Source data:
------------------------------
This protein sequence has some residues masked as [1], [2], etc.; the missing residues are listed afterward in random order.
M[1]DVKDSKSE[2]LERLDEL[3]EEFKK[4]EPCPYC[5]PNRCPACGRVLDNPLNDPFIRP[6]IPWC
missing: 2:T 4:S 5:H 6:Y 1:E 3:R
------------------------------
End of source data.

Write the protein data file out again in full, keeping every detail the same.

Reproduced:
This protein sequence has some residues masked as [1], [2], etc.; the missing residues are listed afterward in random order.
M[1]DVKDSKSE[2]LERLDEL[3]EEFKK[4]EPCPYC[5]PNRCPACGRVLDNPLNDPFIRP[6]IPWC
missing: 2:T 4:S 5:H 6:Y 1:E 3:R